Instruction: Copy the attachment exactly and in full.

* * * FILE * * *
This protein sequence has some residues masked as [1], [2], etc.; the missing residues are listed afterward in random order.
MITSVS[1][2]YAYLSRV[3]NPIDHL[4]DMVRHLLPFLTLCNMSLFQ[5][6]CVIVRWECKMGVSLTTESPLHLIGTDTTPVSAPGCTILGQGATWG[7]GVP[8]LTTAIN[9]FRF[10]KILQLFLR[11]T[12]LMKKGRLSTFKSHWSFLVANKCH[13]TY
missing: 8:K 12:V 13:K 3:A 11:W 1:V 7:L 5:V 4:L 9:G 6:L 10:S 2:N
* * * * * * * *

This protein sequence has some residues masked as [1], [2], etc.; the missing residues are listed afterward in random order.
MITSVS[1][2]YAYLSRV[3]NPIDHL[4]DMVRHLLPFLTLCNMSLFQ[5][6]CVIVRWECKMGVSLTTESPLHLIGTDTTPVSAPGCTILGQGATWG[7]GVP[8]LTTAIN[9]FRF[10]KILQLFLR[11]T[12]LMKKGRLSTFKSHWSFLVANKCH[13]TY
missing: 8:K 12:V 13:K 3:A 11:W 1:V 7:L 5:V 4:L 9:G 6:L 10:S 2:N